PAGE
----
Welcomed by the children

By Christopher Wink | Oct 26, 2008 | WeDontSpeaktheLanguage.com

He liked the movement of the mouse cursor on my computer screen. So I pried his hands from the keys and opened up Microsoft Paint. With a few interruptions to change color and tool, a four-year-old who stumbled upon me in a park in Budapest, Hungary drew me a computer-generated painting.

Children don’t likely understand the concept of language. I certainly don’t remember when I learned of the six billion people in the world, most don’t speak like me. The little boy with the dirty sweatsuit, dirt on his brown-olive skin, and sand in his bushy, black hair spoke on to me, in a language I couldn’t understand.

He shrieked, too. First when – hoping to get him to stop smacking my laptop – I took his underarms and lifted him into the hanging leaves of a nearby tree.

He was positively gleeful.

He got on toy horse near the swings and – with a strong-armed point and another high-pitched shout – demanded I get on one nearby. For a few good moments, he and I raced fast and long toward a Soviet-era apartment complex across the street.

Then he got off and wanted to be lifted more. Offering demand I still couldn’t understand, but smiling in a way I could.

I don’t know where he went. Someone called what I thought was a name – a woman in the distance. He asked me to lift him once more – into the branches and leaves. He spoke more to me, grabbed some leaves and tossed them at me – sand included – and was gone.

Running off with a green soccer ball. A young boy I’ll never know. Who shrieked in my ears, threw sand at my face and gave me a pleasant picture to keep.

Originally written for the travel blog WeDontSpeaktheLanguage.com.

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Look at the comments, stupid

Man, who doesn’t have a blog.

Any newspaper that can even be tossed in the conversation has someone adding to it. There is no end to the number of jerks like me doing much of the same, with less experience and knowledge but increasingly more interest than the more professional.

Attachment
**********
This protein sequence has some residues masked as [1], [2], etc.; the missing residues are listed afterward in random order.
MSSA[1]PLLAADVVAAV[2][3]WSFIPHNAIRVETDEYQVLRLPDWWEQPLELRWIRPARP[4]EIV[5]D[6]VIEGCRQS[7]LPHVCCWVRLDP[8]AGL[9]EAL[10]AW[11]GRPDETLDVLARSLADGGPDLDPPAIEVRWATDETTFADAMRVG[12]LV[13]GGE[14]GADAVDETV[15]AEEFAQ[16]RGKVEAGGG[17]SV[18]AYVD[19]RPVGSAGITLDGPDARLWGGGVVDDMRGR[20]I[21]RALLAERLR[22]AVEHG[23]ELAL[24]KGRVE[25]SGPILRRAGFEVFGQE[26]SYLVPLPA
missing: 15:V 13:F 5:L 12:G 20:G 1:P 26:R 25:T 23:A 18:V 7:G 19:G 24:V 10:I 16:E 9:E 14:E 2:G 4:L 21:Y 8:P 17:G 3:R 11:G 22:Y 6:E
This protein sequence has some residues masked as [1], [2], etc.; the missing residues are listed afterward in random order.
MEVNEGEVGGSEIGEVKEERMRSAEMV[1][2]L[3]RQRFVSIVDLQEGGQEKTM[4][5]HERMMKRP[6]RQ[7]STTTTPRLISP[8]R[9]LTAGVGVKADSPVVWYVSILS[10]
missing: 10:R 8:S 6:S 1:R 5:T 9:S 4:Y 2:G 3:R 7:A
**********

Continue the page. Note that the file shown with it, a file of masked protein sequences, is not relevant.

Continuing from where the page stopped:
The question, of course, is if any of it is working. One of the simpler answers, I’d say, is, well, look at the comments. If they’re improving, you’re improving.

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Professional versus personal: My Web presence explained

Last month I introduced a personal blog, where I intend on updating about meaningful experiences in my life, as part of pursuit of a Life To Do List.

In truth, I tend to lose interest when someone has a legion of online presences, blogs begetting other blogs.

That’s not what this is meant to be. Instead, I believe a professional outlet is of paramount importance — develop and share perspective on your industry, become a thought leader and all that good stuff. To do that, you ought not muddle it all up with too many personal stories. …I think.

To be honest, I’m still figuring it out. While our brands need personal attention too, of course, I think there’s a line. I suppose that’s what I’m trying to figure it out.

If you’re going to have a professional and personal split online, that’s one I can understand, though I am still developing an opinion on whether I agree with myself.

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WordPress tags and categories: how a journalist can organize a personal site

I’m reworking this site. There is no reason for you to have noticed that I’ve changed all the categories and started using tags for my posts. All of my archives are now online with the concept.